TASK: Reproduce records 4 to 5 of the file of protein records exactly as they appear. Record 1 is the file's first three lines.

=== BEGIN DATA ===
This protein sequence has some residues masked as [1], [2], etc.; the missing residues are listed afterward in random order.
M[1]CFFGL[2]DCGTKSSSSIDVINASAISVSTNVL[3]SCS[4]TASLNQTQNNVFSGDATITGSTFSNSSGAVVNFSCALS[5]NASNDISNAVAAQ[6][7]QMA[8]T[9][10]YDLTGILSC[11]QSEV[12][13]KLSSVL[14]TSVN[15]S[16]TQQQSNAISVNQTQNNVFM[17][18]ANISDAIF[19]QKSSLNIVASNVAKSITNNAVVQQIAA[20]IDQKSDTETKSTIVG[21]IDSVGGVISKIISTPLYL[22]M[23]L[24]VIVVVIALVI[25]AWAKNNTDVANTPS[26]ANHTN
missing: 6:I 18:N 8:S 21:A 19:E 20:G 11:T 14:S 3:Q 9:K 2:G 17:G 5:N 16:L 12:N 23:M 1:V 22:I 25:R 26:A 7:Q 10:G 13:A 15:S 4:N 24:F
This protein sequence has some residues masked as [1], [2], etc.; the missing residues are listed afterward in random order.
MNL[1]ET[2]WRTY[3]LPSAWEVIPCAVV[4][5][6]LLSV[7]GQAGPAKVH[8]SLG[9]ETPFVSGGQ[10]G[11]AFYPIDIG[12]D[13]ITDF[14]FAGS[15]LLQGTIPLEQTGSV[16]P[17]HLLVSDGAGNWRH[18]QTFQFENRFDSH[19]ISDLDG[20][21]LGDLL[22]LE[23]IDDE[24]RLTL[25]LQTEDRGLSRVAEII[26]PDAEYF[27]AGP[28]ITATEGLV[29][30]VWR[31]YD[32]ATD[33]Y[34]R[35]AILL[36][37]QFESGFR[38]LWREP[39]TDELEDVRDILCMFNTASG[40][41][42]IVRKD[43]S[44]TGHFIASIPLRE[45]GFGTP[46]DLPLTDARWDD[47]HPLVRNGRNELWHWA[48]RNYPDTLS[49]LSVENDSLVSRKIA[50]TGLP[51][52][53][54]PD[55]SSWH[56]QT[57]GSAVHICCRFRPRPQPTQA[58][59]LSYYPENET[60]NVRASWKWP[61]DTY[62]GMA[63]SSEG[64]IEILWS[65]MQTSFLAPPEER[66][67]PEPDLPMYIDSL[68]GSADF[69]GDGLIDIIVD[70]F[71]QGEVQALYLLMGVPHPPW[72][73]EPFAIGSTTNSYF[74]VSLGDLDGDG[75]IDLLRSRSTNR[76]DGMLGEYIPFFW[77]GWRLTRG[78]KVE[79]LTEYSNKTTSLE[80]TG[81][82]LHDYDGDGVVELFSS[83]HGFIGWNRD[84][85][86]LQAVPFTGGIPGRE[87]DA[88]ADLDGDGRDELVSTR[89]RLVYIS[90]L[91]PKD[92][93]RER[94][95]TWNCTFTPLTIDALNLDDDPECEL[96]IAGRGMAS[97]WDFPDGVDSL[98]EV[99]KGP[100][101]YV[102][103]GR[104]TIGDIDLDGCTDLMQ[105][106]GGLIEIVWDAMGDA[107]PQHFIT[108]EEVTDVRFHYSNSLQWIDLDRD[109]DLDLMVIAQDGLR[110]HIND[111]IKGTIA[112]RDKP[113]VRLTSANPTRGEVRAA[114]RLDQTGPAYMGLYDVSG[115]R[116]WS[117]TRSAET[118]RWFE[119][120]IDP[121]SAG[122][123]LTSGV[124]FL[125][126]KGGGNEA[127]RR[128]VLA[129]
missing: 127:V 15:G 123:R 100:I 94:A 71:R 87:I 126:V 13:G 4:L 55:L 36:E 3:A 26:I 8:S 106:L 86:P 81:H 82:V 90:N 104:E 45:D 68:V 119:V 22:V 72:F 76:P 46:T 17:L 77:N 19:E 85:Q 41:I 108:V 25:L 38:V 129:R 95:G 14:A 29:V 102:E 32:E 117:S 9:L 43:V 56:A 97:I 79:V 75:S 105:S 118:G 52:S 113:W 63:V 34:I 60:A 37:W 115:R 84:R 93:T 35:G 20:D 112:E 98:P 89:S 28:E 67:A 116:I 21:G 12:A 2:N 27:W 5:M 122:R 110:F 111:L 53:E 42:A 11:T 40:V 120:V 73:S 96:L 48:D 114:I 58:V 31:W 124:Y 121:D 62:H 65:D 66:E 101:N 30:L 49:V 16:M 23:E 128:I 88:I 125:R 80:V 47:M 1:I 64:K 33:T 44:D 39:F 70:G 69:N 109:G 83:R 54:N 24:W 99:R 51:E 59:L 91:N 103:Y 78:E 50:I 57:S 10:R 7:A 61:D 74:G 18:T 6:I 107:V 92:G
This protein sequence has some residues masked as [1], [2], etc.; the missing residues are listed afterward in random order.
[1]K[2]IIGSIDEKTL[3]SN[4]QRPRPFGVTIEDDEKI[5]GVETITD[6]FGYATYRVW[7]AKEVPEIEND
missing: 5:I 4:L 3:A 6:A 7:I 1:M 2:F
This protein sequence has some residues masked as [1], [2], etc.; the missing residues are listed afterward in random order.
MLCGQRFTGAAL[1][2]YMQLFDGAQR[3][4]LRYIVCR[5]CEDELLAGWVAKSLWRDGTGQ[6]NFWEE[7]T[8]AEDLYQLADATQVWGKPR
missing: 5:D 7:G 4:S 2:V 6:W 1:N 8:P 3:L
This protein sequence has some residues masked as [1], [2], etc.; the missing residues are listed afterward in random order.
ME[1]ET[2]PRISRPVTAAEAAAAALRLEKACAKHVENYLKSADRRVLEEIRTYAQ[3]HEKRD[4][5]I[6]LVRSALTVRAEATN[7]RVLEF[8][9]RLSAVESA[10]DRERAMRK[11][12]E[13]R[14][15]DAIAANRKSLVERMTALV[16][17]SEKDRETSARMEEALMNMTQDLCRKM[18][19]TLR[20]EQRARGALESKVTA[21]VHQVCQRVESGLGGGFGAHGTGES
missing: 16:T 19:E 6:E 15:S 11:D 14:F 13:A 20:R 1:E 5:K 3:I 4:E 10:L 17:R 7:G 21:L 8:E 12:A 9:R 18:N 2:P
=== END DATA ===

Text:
This protein sequence has some residues masked as [1], [2], etc.; the missing residues are listed afterward in random order.
MLCGQRFTGAAL[1][2]YMQLFDGAQR[3][4]LRYIVCR[5]CEDELLAGWVAKSLWRDGTGQ[6]NFWEE[7]T[8]AEDLYQLADATQVWGKPR
missing: 5:D 7:G 4:S 2:V 6:W 1:N 8:P 3:L
This protein sequence has some residues masked as [1], [2], etc.; the missing residues are listed afterward in random order.
ME[1]ET[2]PRISRPVTAAEAAAAALRLEKACAKHVENYLKSADRRVLEEIRTYAQ[3]HEKRD[4][5]I[6]LVRSALTVRAEATN[7]RVLEF[8][9]RLSAVESA[10]DRERAMRK[11][12]E[13]R[14][15]DAIAANRKSLVERMTALV[16][17]SEKDRETSARMEEALMNMTQDLCRKM[18][19]TLR[20]EQRARGALESKVTA[21]VHQVCQRVESGLGGGFGAHGTGES
missing: 16:T 19:E 6:E 15:S 11:D 14:F 13:A 20:R 1:E 5:K 3:I 4:E 10:L 17:R 7:G 21:L 8:E 12:A 9:R 18:N 2:P